Ruminations

Why I Care about Early Interactive Media

The question I get asked a lot is, Why do I care so much about early interactive media, particularly since they are generally relegated to the black and white (or green on green) environment of a computer monitor (and a small one, at that), are text-heavy, and whose images–-if they exist at all––are comprised of ASCII art, and mood, augmented by 8-bit sound (if there is any sound at all)? This is a valid question in light of contemporary interactive storytelling techniques that involve robustly immersive environments created with Virtual Reality, Augmented Reality, and 3D technologies.

It boils down to this: I am fascinated with the way ideas develop over time and contribute to approaches, techniques, and technologies used today. A case in point is the recent discovery Holly and I made: Robert DiChiara’s detective-adventure game, A Sucker in Spades

Fig. 1 Image of the 3.5-inch floppy disk of A Sucker in Spades

Published by Eastgate Systems, Inc. in 1988, A Sucker in Spades was written some years before: The disk we have in the lab states that its text was copyrighted in 1985. The date is telling because already by 1985 Douglas Adams and Steve Meretzky’s The Hitchhickers Guide to the Galaxy had been released for the Apple II and Commodore computers; a year later Thomas Disch’s Amnesia would be released by Electronic Arts (EA). [1] In other words, DiChiara’s work tapped into the Adventure Game craze at the beginning of the genre’s popularity. [2]

Fig. 2 Title Screen of A Sucker in Spades

That A Sucker in Spades landed at Eastgate System, Inc. and was published by the company in 1988 makes sense when we consider that by that time EA had already lost money on Amnesia and never published a work by a prominent literary artist again. But Mark Bernstein’s company was different in that it specialized early on in interactive media with a literary focus and had developed by 1988 its own literary platform, Hypergate. As I mentioned elsewhere, [3] Hypergate was programmed with FORTH, a language created in 1970 by Chuck Moore that was used in 1984 for the development of first Macintosh and also formed the basis for EA’s game, Starflight (1986). As the title screen (Fig. 2) also suggests––with the mention of Think Technologies––the work was also produced with Think C, a C programming language needed for MacOS programming. In 1988 Bernstein published his own work, The Election of 1912 (with Erin Sweeney) on the Hypergate platform and had begun working with science fiction writer Sarah Smith on the production of her own interactive narrative, King of Space, which was released in 1991.

It is obvious to readers at the outset that DiChiara’s work constitutes an adventure. After booting up the work on the computer––in our case, my Macintosh SE, running system 6.0.3––we encountered the work’s title screen before being taken to an introductory screen that reads,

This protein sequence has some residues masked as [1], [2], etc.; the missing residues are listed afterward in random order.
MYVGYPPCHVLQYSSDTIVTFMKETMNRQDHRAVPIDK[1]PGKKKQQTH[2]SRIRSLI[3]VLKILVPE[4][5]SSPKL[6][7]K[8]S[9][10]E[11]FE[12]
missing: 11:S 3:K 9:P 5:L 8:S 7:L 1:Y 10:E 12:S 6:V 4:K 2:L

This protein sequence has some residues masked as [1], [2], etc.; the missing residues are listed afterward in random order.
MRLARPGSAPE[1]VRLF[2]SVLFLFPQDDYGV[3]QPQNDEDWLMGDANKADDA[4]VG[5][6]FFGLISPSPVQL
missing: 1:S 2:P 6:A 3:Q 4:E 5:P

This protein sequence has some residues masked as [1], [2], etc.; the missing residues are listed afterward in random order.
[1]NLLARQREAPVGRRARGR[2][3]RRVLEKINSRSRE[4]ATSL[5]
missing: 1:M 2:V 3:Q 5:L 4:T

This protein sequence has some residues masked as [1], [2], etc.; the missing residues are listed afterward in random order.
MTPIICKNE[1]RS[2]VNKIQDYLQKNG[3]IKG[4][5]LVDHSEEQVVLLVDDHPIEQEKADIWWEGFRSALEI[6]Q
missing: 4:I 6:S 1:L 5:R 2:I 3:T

“Never Be Fooled Again!” Tired of being played for a sap? Does old routine get on your nerves? The ACE Lie Detector course is what you need to get to the top of the field!”

Fig. 3 Locations available to visit in the story

Also on this screen is a list of items one would purchase from the grocery store. Below on the bottom right hand side is the direction to “CLEAN OFF DESK.” Clicking on it takes readers to a form where they can describe themselves. Decisions made by readers affect the storyline. For example, if readers choose “female” as their gender, then they will not be able to accomplish some of the tasks required to move the story along. In effect, readers  are a detective who must solve a mystery, interacting with people and visiting various places along the way (Fig. 3), ultimately racking up points for the sophistication of their investigation. As they do, items are grayed out and sometimes replaced with new opportunities, making for a complex game environment. 

Fig. 4 One of the many warnings readers receive before an action occurs

A Sucker in Spades also involves managing assets. Readers can decide just how much “muscle,” “magnetism,” and “moxie” they need to overpower, overcome, and outwit the story’s characters. For example, when encountering the femme fatale Amanda, readers may decide to use their magnetism (Fig. 4) to get the answers they need and can adjust their percentages based on that decision. Making the wrong decision costs points and possibly readers’ ability to solve the mystery. 

Fig. 5 The Score Board in A Sucker in Spades

When reading the work, I found I could play through it for about 30 minutes. During that time I encountered about 10 different characters and visited about 10 different places, and I made five to seven major decisions about the case. One of the scores I earned, 15, put me in the category of a “near-sighted peeper.” (Fig.5)